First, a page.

Burgers, while popular with tourists and wide-eyed high-school visitors, will probably comprise less of your diet than they did at home (especially if you come from In-N-Out country).
Mr. Bartley’s Gourmet Burgers, a renowned Square institution, has an extensive and very good menu of high-quality burgers named after politicians, professors, and other notables. Make no mistake, these are tasty burgers—we like the simple “Mitt Romney” with cheese and grilled onions, but there are options to suit any fancy. The frappes, fries, and onion rings are similarly scrumptious.
So why does Bartley’s not play that big a role in the consumption of the average undergraduate? They’re just a bit too expensive ($9-$10, usually) and visits take a bit too long (45 minutes, at least). Most of the time you’ll be on the go and won’t want to drop that much money or time. Grab Bartley’s when you get the chance, though, as the burgers are iconic.
Flat Patties is a quick, cheap (less than $4), and very greasy burger. It’s generally overlooked as a food option, without reason, and should be considered strongly if you’ve got that deep cheeseburger craving.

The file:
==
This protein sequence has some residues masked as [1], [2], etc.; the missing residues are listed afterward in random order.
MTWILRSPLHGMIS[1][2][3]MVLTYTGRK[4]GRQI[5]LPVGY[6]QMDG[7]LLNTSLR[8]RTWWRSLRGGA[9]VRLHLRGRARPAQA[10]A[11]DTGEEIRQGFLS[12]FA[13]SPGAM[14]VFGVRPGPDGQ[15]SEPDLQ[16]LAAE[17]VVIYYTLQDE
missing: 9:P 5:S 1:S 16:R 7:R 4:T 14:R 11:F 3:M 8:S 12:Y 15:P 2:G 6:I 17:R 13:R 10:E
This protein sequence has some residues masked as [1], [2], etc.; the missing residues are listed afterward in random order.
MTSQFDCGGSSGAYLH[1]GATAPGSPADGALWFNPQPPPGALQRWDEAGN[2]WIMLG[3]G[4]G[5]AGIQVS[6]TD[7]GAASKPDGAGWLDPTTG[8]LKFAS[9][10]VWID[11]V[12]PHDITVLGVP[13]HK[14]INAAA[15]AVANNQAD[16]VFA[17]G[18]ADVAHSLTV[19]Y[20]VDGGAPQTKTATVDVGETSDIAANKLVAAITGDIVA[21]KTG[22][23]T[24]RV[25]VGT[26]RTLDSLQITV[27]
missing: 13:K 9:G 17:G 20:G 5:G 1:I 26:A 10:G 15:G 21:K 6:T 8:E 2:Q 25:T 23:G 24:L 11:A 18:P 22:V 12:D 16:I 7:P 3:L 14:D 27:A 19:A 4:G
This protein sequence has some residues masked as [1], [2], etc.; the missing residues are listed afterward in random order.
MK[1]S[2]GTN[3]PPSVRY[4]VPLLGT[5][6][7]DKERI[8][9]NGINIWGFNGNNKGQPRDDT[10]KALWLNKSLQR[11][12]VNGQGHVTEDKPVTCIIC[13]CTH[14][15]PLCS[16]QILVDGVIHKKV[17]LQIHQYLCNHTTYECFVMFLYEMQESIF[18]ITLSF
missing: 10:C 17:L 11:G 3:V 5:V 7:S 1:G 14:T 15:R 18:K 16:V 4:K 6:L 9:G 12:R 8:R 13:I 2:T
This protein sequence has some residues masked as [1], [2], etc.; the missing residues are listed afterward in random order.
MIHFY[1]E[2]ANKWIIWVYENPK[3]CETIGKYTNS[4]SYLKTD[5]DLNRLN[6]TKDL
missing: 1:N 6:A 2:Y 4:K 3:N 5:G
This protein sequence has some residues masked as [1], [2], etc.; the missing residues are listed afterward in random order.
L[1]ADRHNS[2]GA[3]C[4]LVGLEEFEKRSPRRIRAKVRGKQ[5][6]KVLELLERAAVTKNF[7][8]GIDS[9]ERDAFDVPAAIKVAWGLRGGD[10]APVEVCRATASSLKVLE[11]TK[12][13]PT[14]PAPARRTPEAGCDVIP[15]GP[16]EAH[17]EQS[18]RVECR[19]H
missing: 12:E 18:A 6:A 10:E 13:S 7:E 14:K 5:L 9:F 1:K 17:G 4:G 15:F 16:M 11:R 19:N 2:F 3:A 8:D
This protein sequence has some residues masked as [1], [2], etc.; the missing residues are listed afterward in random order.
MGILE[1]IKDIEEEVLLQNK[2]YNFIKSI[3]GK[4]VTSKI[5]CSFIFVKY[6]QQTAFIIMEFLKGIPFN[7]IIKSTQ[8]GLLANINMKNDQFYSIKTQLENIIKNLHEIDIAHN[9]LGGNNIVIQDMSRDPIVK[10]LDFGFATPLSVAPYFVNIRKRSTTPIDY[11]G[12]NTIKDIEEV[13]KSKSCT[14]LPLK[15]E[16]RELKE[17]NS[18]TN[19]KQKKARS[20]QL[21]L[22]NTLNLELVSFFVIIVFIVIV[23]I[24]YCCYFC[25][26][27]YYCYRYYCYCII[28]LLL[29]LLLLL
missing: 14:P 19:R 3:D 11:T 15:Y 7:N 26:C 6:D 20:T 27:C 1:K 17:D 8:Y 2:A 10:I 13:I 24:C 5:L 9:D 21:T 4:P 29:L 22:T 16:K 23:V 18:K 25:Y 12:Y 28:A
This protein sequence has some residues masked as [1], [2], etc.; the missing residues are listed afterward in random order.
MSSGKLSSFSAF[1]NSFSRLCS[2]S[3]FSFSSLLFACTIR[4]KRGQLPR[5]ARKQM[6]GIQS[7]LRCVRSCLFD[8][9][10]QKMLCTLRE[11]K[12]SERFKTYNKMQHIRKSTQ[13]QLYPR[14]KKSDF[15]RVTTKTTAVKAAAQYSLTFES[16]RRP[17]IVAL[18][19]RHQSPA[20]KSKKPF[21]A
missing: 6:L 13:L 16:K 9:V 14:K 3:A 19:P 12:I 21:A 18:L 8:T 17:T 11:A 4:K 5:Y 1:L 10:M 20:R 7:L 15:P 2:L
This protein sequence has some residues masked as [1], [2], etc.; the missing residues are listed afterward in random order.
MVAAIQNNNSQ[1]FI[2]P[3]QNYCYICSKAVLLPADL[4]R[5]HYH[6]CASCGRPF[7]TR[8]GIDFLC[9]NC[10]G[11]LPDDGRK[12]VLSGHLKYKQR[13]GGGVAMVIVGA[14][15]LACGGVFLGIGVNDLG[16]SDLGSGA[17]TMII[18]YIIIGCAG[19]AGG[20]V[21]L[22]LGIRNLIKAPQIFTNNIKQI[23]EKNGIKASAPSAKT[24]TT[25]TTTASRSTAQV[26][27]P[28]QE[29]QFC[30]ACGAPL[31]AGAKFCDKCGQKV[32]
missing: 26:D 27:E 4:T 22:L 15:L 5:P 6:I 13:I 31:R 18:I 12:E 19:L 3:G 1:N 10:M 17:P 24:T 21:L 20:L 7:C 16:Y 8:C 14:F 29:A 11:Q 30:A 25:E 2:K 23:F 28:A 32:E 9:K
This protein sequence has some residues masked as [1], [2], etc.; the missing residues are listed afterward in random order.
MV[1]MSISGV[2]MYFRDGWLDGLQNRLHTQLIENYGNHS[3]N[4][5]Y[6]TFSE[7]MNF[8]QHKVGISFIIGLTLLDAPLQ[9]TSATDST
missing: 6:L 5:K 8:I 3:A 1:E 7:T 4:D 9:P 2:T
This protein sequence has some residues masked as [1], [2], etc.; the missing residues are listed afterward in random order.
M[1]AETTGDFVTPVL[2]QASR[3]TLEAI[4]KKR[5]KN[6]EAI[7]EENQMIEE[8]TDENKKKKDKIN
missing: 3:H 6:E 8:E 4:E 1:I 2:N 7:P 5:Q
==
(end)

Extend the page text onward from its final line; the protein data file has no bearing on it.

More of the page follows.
B.Good bills itself as “real.food.fast” but only fulfills one-third of this promise. It’s certainly not fast—one can easily order, pick up a Starbucks across the street, come back, and still wait a while for the food. And it may in fact be “real” in a philosophical sense, but we take issue with the restaurant’s misuse of the word.
Assumedly, it’s referring to the dishes’ healthy ingredients, which are admittedly a good selling point. The menu used to show calorie counts for each dish, and they were impressively low for burgers (under 500 in many cases). An outgrowth of this fact, unfortunately, is that the burgers taste worse than most. You get what you pay for.
However, the most egregious offense against the word “real” is its use in the phrase “real fries,” which are “hand-cut, oven-baked...never fried!” So wait—these are not fried...and not really fried...what are we missing here?